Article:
Two weeks later, Romeo and Juliet are going strong. In a lovely tribute to ‘Summer Lovin”, the boys and girls separate into groups and tease the two about their love for one another, before blindfolding them and bringing them to a kind of prison wedding, where the rest hold lights while Romeo and Juliet hold hands. But they are interrupted by Tybalt, who staggers in with a mostly drunk bottle and is aghast to see Juliet with Romeo. Drunkenly, he falls to her feet and sobs, and Mercutio mimics the action, causing everyone to laugh at Tybalt. Tybalt smiles in return and pulls out a gun, holding it to Mercutio’s head while Balthasar sobs. This is one of the show’s most dangerous moments, as Tybalt forces Mercutio around the set and dangles him from the balcony. Romeo takes charge, getting the inmates to hide, and then grabbing Tybalt’s gun, but the gun goes off and shoots Mercutio in the gut, he dying in the arms of his lover. Juliet and Romeo then attack Tybalt with the help of the rest of the inmates, eventually getting a belt around his neck. Romeo and Juliet pull hard on the ends while the rest of the ensemble gather behind and pull in unison, until Tybalt falls dead. But as the alarms go off, Romeo is left alone, holding the murder weapon.
The especially effective choice here is to give Romeo and Juliet shared agency. In their meeting and private dances, Romeo and Juliet move as one in the most classical style of the whole show. Here, they again work in concert with one another, but are here complementary rather than unified, taking turns to pummel Tybalt and then pulling together to kill him. That the whole of the Institute works together to overcome their oppressor is similarly important, but ultimately leads to nothing as Romeo is forced to carry the can for everything.
In the final act, the two are separated. Juliet has stolen a knife and keeps it with her, trying to build up the courage to use it, while Romeo is released to his parents. Romeo acts mad in order to stay within the Institute, and after the Montagues give the warden a substantial cheque (adding a couple of zeroes to it when she seems reluctant), he is returned to the prison. Rev Laurence leads Juliet to Romeo at night, and the two dance together again, finally falling into bed. But then Juliet is awoken at night, and lights start approaching – and suddenly, Tybalt appears. Romeo can’t see him, but Juliet is terrified, and Tybalt chases her across the Institute, back to her own room where she retrieves her knife and goes to attack the spectre – only to find that she has plunged it into Romeo. Their final dance is heartbreaking, as they try to reprise their earlier movements but a failing Romeo keeps stumbling and falling into her arms. As Juliet wraps Romeo’s body around herself, she howls, before taking the knife and killing herself, the show ending with the inmates placing their bodies together on a slab.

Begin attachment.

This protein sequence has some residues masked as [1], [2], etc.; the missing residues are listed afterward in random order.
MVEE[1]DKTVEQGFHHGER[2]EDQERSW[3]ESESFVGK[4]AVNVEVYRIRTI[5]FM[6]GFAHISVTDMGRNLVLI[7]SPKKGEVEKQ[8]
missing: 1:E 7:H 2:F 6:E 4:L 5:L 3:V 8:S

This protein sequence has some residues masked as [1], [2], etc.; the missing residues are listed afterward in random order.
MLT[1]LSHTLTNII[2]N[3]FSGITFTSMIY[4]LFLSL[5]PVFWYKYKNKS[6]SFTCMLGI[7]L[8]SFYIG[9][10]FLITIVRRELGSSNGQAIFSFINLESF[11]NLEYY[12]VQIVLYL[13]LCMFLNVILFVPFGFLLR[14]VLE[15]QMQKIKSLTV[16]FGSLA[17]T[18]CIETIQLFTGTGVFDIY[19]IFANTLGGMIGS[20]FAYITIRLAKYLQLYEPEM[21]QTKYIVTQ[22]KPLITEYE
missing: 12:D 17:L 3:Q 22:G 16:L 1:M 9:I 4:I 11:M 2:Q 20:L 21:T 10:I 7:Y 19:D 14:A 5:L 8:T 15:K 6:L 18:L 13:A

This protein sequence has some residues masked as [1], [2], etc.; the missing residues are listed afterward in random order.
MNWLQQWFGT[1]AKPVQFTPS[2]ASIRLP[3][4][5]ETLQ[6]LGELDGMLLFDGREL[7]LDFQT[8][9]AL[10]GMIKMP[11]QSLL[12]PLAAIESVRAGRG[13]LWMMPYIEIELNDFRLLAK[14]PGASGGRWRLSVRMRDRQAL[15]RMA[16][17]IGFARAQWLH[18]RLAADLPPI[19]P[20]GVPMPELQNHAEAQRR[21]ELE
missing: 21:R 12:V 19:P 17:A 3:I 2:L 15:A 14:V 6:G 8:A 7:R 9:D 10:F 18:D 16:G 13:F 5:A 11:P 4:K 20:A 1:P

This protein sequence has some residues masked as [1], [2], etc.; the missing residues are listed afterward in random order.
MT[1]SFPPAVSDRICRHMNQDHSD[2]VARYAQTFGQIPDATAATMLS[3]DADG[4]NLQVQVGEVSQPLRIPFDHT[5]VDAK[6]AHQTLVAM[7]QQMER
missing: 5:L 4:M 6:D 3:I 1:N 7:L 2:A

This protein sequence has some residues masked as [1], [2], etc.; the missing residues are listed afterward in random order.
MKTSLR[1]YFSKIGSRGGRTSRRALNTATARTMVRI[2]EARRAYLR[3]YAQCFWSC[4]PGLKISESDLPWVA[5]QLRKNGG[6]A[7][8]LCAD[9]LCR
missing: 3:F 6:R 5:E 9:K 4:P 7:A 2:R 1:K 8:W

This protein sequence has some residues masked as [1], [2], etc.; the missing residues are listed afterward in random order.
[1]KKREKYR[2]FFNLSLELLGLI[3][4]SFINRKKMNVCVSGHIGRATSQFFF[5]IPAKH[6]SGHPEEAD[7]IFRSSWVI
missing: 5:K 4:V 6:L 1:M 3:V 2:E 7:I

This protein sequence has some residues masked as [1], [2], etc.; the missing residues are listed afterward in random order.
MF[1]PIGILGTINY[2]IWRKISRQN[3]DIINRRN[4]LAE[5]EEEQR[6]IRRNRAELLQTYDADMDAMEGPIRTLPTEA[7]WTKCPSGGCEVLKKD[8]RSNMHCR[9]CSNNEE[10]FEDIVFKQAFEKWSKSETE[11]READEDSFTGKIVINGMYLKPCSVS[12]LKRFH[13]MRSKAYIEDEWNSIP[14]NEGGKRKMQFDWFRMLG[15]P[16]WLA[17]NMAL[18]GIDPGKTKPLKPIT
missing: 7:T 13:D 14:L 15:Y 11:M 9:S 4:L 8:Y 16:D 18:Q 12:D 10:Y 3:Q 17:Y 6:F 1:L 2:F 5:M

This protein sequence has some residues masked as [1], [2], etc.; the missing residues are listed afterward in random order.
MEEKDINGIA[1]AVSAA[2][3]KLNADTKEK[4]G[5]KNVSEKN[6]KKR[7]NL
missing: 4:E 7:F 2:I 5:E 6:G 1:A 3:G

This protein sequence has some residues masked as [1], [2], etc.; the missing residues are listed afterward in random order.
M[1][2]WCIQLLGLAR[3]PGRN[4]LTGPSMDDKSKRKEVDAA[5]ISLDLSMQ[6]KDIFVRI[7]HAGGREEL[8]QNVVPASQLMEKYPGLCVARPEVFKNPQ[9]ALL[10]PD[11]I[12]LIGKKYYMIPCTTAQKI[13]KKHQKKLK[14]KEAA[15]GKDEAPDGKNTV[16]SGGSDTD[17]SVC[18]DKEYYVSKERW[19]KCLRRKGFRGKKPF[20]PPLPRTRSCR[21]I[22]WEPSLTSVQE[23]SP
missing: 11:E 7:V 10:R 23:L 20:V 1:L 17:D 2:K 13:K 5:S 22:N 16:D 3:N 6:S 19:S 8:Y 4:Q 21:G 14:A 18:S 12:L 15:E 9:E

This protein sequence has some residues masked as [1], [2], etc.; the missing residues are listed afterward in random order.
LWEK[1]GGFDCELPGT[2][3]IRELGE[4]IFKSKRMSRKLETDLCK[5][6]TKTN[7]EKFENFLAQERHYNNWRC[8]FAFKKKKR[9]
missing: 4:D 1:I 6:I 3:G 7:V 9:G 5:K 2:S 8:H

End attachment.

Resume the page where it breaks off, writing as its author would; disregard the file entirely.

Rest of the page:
Wisely dialling down the complexity of the plot, Bourne’s decision to have Juliet kill Romeo, out of guilt over her own self-defence and damaged by her abuse, places blame squarely on a society that incarcerates and exploits young people. The attempt to drug them out of their true feelings, the imposition of rigid structures of control, and the disempowerment of victims, all create a destructive environment in which love and sanity cannot survive. It’s stunningly danced and beautifully designed, and Ross MacGibbon’s screen direction alternates beautifully between close-ups that privilege the emotion of the main participants, and full-stage angles that constantly emphasise the bars and the collective impact of societal abuse on this group. It’s an aching show, and a timely update.